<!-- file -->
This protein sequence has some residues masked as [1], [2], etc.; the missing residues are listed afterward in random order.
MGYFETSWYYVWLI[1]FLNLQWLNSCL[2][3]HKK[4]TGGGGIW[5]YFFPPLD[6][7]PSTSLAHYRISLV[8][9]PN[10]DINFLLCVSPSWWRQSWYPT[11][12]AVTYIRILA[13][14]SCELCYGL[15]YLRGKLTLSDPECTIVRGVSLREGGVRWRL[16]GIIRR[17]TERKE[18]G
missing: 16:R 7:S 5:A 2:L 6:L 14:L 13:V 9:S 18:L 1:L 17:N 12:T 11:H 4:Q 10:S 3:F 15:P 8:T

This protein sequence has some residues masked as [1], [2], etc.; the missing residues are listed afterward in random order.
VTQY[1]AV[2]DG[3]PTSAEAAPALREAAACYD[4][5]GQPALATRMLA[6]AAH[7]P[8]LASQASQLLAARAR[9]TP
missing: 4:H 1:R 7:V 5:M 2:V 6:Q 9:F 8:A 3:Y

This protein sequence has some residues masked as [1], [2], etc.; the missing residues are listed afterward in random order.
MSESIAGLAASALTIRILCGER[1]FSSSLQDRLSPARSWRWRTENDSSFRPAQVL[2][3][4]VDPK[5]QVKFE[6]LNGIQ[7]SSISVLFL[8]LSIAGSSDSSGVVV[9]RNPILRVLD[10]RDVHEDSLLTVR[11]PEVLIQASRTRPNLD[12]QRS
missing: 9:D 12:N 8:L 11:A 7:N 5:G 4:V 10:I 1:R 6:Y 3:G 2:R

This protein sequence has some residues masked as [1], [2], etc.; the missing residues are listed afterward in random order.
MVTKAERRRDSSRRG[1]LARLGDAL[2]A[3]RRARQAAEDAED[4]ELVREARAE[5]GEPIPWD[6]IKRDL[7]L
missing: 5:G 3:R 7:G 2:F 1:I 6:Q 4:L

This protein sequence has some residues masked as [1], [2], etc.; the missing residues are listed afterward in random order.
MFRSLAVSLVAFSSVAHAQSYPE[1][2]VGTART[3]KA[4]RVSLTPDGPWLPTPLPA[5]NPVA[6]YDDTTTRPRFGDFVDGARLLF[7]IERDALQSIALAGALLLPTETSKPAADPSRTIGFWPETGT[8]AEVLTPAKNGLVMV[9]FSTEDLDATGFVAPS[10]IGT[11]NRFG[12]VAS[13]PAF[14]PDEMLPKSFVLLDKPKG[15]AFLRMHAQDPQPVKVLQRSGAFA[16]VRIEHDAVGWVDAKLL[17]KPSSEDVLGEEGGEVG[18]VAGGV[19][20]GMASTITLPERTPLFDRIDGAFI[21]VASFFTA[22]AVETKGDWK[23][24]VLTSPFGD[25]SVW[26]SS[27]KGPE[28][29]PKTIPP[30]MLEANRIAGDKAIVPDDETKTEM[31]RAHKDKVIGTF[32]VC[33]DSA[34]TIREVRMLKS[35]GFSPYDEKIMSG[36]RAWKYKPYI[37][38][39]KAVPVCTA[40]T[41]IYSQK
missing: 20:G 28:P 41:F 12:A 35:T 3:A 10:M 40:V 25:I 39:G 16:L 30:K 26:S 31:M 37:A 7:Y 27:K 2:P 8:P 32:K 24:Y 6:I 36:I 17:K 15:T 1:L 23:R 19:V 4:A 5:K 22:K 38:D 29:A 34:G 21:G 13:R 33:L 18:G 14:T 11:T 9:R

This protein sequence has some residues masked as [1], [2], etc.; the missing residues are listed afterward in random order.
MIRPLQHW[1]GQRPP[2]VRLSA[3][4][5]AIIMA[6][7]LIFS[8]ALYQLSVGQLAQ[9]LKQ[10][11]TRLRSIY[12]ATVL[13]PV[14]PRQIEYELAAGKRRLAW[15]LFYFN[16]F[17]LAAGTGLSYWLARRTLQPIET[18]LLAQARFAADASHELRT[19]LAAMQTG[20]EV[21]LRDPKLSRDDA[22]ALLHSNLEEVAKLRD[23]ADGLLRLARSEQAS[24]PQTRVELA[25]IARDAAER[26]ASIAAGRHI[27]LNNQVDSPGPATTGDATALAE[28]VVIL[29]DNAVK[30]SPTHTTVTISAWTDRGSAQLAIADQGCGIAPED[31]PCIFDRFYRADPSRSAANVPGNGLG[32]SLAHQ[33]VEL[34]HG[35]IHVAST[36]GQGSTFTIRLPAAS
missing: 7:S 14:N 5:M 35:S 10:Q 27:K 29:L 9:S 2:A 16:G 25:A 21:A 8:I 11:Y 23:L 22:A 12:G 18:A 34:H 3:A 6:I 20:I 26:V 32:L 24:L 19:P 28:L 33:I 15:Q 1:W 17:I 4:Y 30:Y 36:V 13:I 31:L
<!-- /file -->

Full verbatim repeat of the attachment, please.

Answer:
This protein sequence has some residues masked as [1], [2], etc.; the missing residues are listed afterward in random order.
MGYFETSWYYVWLI[1]FLNLQWLNSCL[2][3]HKK[4]TGGGGIW[5]YFFPPLD[6][7]PSTSLAHYRISLV[8][9]PN[10]DINFLLCVSPSWWRQSWYPT[11][12]AVTYIRILA[13][14]SCELCYGL[15]YLRGKLTLSDPECTIVRGVSLREGGVRWRL[16]GIIRR[17]TERKE[18]G
missing: 16:R 7:S 5:A 2:L 6:L 14:L 13:V 9:S 18:L 1:L 17:N 12:T 11:H 4:Q 10:S 3:F 15:P 8:T

This protein sequence has some residues masked as [1], [2], etc.; the missing residues are listed afterward in random order.
VTQY[1]AV[2]DG[3]PTSAEAAPALREAAACYD[4][5]GQPALATRMLA[6]AAH[7]P[8]LASQASQLLAARAR[9]TP
missing: 4:H 1:R 7:V 5:M 2:V 6:Q 9:F 8:A 3:Y

This protein sequence has some residues masked as [1], [2], etc.; the missing residues are listed afterward in random order.
MSESIAGLAASALTIRILCGER[1]FSSSLQDRLSPARSWRWRTENDSSFRPAQVL[2][3][4]VDPK[5]QVKFE[6]LNGIQ[7]SSISVLFL[8]LSIAGSSDSSGVVV[9]RNPILRVLD[10]RDVHEDSLLTVR[11]PEVLIQASRTRPNLD[12]QRS
missing: 9:D 12:N 8:L 11:A 7:N 5:G 4:V 10:I 1:R 6:Y 3:G 2:R

This protein sequence has some residues masked as [1], [2], etc.; the missing residues are listed afterward in random order.
MVTKAERRRDSSRRG[1]LARLGDAL[2]A[3]RRARQAAEDAED[4]ELVREARAE[5]GEPIPWD[6]IKRDL[7]L
missing: 5:G 3:R 7:G 2:F 1:I 6:Q 4:L

This protein sequence has some residues masked as [1], [2], etc.; the missing residues are listed afterward in random order.
MFRSLAVSLVAFSSVAHAQSYPE[1][2]VGTART[3]KA[4]RVSLTPDGPWLPTPLPA[5]NPVA[6]YDDTTTRPRFGDFVDGARLLF[7]IERDALQSIALAGALLLPTETSKPAADPSRTIGFWPETGT[8]AEVLTPAKNGLVMV[9]FSTEDLDATGFVAPS[10]IGT[11]NRFG[12]VAS[13]PAF[14]PDEMLPKSFVLLDKPKG[15]AFLRMHAQDPQPVKVLQRSGAFA[16]VRIEHDAVGWVDAKLL[17]KPSSEDVLGEEGGEVG[18]VAGGV[19][20]GMASTITLPERTPLFDRIDGAFI[21]VASFFTA[22]AVETKGDWK[23][24]VLTSPFGD[25]SVW[26]SS[27]KGPE[28][29]PKTIPP[30]MLEANRIAGDKAIVPDDETKTEM[31]RAHKDKVIGTF[32]VC[33]DSA[34]TIREVRMLKS[35]GFSPYDEKIMSG[36]RAWKYKPYI[37][38][39]KAVPVCTA[40]T[41]IYSQK
missing: 20:G 28:P 41:F 12:A 35:T 3:A 10:M 40:V 25:I 39:G 16:L 30:K 26:S 31:M 37:A 7:Y 27:K 2:P 8:P 32:K 24:Y 6:I 36:I 17:K 15:T 1:L 23:R 19:V 4:A 5:K 22:K 38:D 29:A 34:G 21:G 13:R 33:L 18:G 14:T 11:T 9:R

This protein sequence has some residues masked as [1], [2], etc.; the missing residues are listed afterward in random order.
MIRPLQHW[1]GQRPP[2]VRLSA[3][4][5]AIIMA[6][7]LIFS[8]ALYQLSVGQLAQ[9]LKQ[10][11]TRLRSIY[12]ATVL[13]PV[14]PRQIEYELAAGKRRLAW[15]LFYFN[16]F[17]LAAGTGLSYWLARRTLQPIET[18]LLAQARFAADASHELRT[19]LAAMQTG[20]EV[21]LRDPKLSRDDA[22]ALLHSNLEEVAKLRD[23]ADGLLRLARSEQAS[24]PQTRVELA[25]IARDAAER[26]ASIAAGRHI[27]LNNQVDSPGPATTGDATALAE[28]VVIL[29]DNAVK[30]SPTHTTVTISAWTDRGSAQLAIADQGCGIAPED[31]PCIFDRFYRADPSRSAANVPGNGLG[32]SLAHQ[33]VEL[34]HG[35]IHVAST[36]GQGSTFTIRLPAAS
missing: 7:S 14:N 5:M 35:S 10:Q 27:K 29:L 9:S 2:A 16:G 25:A 21:A 8:I 11:Y 23:L 22:A 12:G 18:A 34:H 3:A 6:I 20:I 26:V 32:L 24:L 19:P 28:L 33:I 15:Q 1:W 17:I 4:Y 30:Y 36:V 13:I 31:L